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Ruling, Opposition Parties Submit Separate Bills on Bugging Scandal

Ruling, Opposition Parties Submit Separate Bills on Bugging Scandal

Posted August. 10, 2005 03:11,   


The ruling Uri Party proposed a special bill to let a third civilian committee decide whether to reveal the contents of the illegally bugged tapes made by the National Security Planning Agency (NSPA), the predecessor of the National Intelligence Service (NIS), to the National Assembly on August 9.

In response, the four opposition parties, including the main opposition Grand National Party, the Democratic Labor Party, the Millennium Democratic Party and the United Liberal Democrats, jointly submitted a bill on the same day to appoint an independent counsel to get to the bottom of the illegal eavesdropping scandal involving the NSPA and NIS to the National Assembly. The ruling and opposition parties launched negotiations in a bid to deal with the special bill on setting up an independent body and bill on an investigation by an special counsel.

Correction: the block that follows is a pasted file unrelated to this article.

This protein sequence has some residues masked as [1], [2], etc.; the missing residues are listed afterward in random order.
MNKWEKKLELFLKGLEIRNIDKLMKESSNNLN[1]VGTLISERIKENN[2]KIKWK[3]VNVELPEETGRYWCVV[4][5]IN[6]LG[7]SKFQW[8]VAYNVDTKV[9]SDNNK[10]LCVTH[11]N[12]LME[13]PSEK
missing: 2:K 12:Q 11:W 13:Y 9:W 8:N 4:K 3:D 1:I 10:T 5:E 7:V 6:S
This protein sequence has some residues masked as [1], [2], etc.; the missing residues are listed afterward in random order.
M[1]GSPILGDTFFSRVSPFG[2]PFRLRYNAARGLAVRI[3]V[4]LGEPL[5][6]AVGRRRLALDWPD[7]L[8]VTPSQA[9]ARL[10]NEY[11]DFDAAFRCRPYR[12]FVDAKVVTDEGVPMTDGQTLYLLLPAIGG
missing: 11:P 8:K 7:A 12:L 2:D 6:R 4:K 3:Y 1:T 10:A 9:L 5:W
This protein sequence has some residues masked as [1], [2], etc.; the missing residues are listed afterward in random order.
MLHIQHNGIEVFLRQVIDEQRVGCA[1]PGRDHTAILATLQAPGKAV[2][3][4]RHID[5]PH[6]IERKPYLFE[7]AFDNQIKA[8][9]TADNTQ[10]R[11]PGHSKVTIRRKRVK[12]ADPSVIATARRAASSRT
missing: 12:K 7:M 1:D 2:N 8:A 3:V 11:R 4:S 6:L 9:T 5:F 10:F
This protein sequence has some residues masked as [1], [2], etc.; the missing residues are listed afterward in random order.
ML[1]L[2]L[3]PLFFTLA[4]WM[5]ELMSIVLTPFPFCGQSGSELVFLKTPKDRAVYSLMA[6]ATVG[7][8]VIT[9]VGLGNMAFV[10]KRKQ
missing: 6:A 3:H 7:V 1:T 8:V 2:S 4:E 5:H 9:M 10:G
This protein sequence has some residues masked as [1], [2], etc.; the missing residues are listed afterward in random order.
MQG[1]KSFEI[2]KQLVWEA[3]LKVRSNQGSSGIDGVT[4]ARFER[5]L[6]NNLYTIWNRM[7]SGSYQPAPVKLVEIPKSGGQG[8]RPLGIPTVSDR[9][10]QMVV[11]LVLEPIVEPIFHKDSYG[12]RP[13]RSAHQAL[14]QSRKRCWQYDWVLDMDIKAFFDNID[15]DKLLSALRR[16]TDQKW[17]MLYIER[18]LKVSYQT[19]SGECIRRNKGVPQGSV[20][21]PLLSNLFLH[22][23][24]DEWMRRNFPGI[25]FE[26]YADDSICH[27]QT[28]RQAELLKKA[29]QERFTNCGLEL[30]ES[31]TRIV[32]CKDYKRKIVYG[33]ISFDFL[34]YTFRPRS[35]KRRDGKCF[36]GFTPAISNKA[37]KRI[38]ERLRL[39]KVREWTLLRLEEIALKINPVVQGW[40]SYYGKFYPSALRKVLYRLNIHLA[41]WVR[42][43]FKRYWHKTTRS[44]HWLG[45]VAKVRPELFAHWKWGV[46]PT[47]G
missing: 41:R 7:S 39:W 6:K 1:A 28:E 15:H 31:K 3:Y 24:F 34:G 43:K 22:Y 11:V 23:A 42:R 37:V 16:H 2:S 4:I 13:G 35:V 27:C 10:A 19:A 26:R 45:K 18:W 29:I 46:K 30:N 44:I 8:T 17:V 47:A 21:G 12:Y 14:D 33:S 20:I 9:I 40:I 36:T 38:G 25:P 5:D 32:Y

The core of the special legislation the ruling Uri Party submitted to the National Assembly is to set up a third independent committee titled, “The Truth Committee on the Illegal Bugging Scandal” in a bid to let the committee cope with whether to make the contents of the tapes and recording logs public and the specific disclosure time.

The truth committee will consist of seven commissioners, including a chairman, and the National Assembly, the president and the Chief Justice of the Supreme Court of Korea are entitled to appoint three, two and two of the commissioners, respectively. The committee can spend up to nine months, including a three-month extension, for a thorough probe into the scandal.

As for the bill to appoint an independent counsel to look into the scandal jointly proposed by the four opposition parties, the scope of the investigation runs as follows: How the NSPA and NIS carried out illegal bugging operations since February 25, 1993, and cases in which the national spy agency violated the positive law due to the leaking of illegally wiretapped content; and cases in which the NSPA, the NIS, parties, and companies breached the positive law.

In particular, this bill stipulates that an independent counsel can thoroughly investigate even cases in which the statute of limitations has expired and announce the results. On top of that, if any illegality is confirmed from the contents of the illegally recorded tapes, the related contents should be divulged.

Yeon-Wook Jung jyw11@donga.com